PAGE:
The dough:

  1. Mix the flour with saltand add it to the sponge, pour in the batter the remaining milk and the water.
  2. Attach the dough hook to the mixer and knead it until you have a smooth and elastic dough (about 10 minutes at medium speed) then add all the remaining ingredients and knead it for another 10-15 minutes.
  3. Work it a bit on a floured surface, cover with plastic wrap and let it rise another hour (but it depends on room temperature, less if it is a hot summer day).
  4. Knock back and divide the dough in eight small ball. Let it rise for another hour.
  5. Knock back the first ball and roll with a pin until 2-3 mm high, spread the with butter uniformly, sprinkle with sugar and cover with another rolled dough When you have 8 layer, cut the dough in 16 triangles and roll it Let it rise for another half an hour.
  6. Make an egg glaze by lightly beating the egg
  7. Brush the top of the loaf with the glaze. Bake it in a preheated oven at 200°C for about 20 minutes until golden and hollow-sounding when tapped underneath. If you have a steam oven like me, then start with the low humidy program for about 10 minutes and then turn to the convection bake for the rest of the time.

 

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Arrotolato (Meatloaf with spinach filling)

I am sure that in some novel the arrotolato fiorentino must be celebrated as it deserves  but, unfortunately, I never encountered it in my readings.  Still I want to celebrate a great Italian writer, the father of the modern novel: Giovanni Boccaccio. Born in Certaldo, a lovely small town close both to Florence and Siena he wrote the Decameron in the years 1348–53.  The plot is about 10 young people (7 women and 3 men) gathered in a country house to escape from plague-stricken Florence in 1348. Their retreat is lovely but boring so in the course of a fortnight, each member of the party has a turn as king or queen over the others, deciding the activities of the day, the walks, the conversations but more than everything their alternate storytelling. This storytelling occupies 10 days of the fortnight (the rest being set aside for personal adornment or for religious devotions); hence the title of the book itself, Decameron, or “Ten Days’ Work.”

Certaldo is not far from where I was born and grow, it is an happy place, the medieval part of the town, with Boccaccio’s home, is on the top a low hill that dominates a classic Tuscan countryside.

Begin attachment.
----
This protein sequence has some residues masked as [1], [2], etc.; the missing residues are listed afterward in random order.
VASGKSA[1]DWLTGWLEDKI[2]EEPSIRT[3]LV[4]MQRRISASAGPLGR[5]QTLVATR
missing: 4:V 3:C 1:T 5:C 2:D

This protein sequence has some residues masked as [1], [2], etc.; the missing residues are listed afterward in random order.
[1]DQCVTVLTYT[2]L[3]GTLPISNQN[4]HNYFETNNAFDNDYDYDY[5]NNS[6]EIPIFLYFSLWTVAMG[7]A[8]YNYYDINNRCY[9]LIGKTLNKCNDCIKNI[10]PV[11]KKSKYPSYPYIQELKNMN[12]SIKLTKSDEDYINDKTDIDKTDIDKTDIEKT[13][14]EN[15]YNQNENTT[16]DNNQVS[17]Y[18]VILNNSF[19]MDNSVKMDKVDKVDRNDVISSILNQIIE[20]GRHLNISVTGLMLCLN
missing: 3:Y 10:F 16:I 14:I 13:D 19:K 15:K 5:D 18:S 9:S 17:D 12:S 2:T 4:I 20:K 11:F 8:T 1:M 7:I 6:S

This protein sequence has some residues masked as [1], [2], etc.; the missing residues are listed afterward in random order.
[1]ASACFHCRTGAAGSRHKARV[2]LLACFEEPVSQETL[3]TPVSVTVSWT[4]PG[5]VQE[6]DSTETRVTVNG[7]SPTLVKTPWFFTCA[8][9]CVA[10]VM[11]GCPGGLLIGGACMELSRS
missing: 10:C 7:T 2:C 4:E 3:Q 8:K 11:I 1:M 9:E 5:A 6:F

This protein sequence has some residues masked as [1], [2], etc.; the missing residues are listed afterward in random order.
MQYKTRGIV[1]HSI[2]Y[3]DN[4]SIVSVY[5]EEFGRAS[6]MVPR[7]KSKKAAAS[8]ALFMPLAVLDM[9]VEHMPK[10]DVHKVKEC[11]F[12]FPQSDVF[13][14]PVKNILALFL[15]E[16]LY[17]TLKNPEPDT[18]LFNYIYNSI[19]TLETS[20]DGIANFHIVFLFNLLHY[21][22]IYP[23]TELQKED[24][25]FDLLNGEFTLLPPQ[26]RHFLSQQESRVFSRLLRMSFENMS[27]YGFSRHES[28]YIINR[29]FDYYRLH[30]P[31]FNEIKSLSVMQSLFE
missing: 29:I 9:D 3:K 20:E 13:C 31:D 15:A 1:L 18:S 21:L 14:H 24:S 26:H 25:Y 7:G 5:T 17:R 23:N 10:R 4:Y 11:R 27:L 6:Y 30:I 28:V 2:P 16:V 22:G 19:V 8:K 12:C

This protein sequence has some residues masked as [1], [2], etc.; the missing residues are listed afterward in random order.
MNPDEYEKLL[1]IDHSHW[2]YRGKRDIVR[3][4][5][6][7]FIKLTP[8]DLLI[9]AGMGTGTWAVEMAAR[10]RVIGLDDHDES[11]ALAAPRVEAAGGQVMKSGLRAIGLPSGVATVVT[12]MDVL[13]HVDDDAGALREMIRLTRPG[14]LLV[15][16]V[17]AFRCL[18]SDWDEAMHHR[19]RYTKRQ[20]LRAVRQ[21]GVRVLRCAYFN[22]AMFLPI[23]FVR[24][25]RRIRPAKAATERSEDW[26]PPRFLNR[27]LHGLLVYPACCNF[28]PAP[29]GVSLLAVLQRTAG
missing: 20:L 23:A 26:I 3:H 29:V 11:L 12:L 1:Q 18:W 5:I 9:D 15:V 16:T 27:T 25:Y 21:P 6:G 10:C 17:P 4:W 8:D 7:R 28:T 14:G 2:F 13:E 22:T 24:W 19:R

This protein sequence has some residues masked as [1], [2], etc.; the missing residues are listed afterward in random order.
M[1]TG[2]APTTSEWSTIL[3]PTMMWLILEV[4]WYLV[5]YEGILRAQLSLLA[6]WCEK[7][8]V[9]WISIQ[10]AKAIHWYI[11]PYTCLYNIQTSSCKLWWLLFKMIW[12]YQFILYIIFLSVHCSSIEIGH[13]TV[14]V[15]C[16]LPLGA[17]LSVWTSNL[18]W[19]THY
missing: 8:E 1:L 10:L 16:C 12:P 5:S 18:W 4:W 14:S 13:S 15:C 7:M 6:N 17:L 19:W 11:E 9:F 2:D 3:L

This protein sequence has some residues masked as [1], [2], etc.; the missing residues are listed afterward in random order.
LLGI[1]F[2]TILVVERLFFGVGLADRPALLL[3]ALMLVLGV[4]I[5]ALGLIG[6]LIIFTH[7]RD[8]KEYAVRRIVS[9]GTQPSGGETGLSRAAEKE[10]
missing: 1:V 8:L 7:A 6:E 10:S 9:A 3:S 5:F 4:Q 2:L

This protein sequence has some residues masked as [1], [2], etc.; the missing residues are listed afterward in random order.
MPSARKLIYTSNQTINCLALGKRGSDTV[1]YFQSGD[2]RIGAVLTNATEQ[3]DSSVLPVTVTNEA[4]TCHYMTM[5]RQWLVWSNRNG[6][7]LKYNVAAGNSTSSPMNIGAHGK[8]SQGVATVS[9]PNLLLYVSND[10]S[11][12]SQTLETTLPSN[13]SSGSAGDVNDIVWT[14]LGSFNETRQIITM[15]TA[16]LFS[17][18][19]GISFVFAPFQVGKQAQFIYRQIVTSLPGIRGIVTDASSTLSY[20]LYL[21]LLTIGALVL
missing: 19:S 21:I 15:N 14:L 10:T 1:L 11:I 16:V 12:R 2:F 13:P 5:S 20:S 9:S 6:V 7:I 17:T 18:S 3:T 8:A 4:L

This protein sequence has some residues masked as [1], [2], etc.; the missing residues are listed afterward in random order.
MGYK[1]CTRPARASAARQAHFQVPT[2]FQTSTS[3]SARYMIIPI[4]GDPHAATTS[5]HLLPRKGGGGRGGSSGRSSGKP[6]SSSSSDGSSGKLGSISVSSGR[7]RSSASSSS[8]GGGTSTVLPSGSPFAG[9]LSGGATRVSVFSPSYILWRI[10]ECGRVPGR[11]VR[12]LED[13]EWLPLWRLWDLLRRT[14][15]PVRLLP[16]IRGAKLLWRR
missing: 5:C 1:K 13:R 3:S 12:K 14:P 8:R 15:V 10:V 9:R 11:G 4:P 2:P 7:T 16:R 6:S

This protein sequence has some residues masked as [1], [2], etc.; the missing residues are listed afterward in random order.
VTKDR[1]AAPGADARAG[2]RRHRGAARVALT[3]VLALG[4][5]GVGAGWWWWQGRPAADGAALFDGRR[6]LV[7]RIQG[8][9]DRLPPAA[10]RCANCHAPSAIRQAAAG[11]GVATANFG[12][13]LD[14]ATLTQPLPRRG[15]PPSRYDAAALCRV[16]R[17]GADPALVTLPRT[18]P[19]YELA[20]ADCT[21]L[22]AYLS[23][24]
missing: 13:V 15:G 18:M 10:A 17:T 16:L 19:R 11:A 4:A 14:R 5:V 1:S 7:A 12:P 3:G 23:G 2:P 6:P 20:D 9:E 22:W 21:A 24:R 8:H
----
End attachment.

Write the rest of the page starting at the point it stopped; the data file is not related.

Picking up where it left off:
certaldoCourtesy of http://www.toomuchtuscany.com/too-much-certaldo/

Is there any special reason why the arrotolato recall me Certaldo and Boccaccio? The fact is that, back (very very back) to the high school I used to have a friend from Certaldo and it is in her home that I first tasted the arrotolato. My family is not originally from Tuscany, but from Umbria, a region a bit southern and at home my mom and my nana were cooking mostly in the Umbrian fashion. My friend’s mom prepares the arrotolato using the Mortadella, but my son doesn’t like it and I use Prosciutto instead. To be honest the Mortadella gives a unique flavour but what wouldn’t you do for your own son?

So let’s begin, let’s have our kitchens full with the aroma of Tuscany and please, share with me, did you like the Prosciutto or the Mortadella better? Did you use other kind of cured meat available in your area? How was it? It is your turn to share with me now…

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INGREDIENTS:

 Meatloaf
500 kg ground beef
1 egg
3 tsp. Parmesan cheese
Salt

Roll 5 thick slices of Prosciutto or 2 slice of big Mortadella

Filling
1 Kg of fresh spinach or a package of frozen

3 tsp. of butter

Salt

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DIRECTIONS:

  1. Heat oven at 180 C.
    2. In a bowl whisk Parmesan, egg, salt, pepper. Whisk the egg in a large bowl until blended. Whisk in the salt and a generous quantity of black pepper, then whisk in the Parmesan.
    3. Form the meat into meatloaf. Take wax paper and arrange the slices of prosciutto or mortadella in a rectangle shape, then flatten the meat less the 1 cm high.
    4. Sautee fresh or frozen spinach in a pan with the butter. Until well shriveled.
    let cool in a bowl
  2. Spread the filling evenly on flattened meat.
    6. Roll the long ways of rectangle.
    7. Put inside bread pan.
    8. Cook for 40 minutes at 180° C.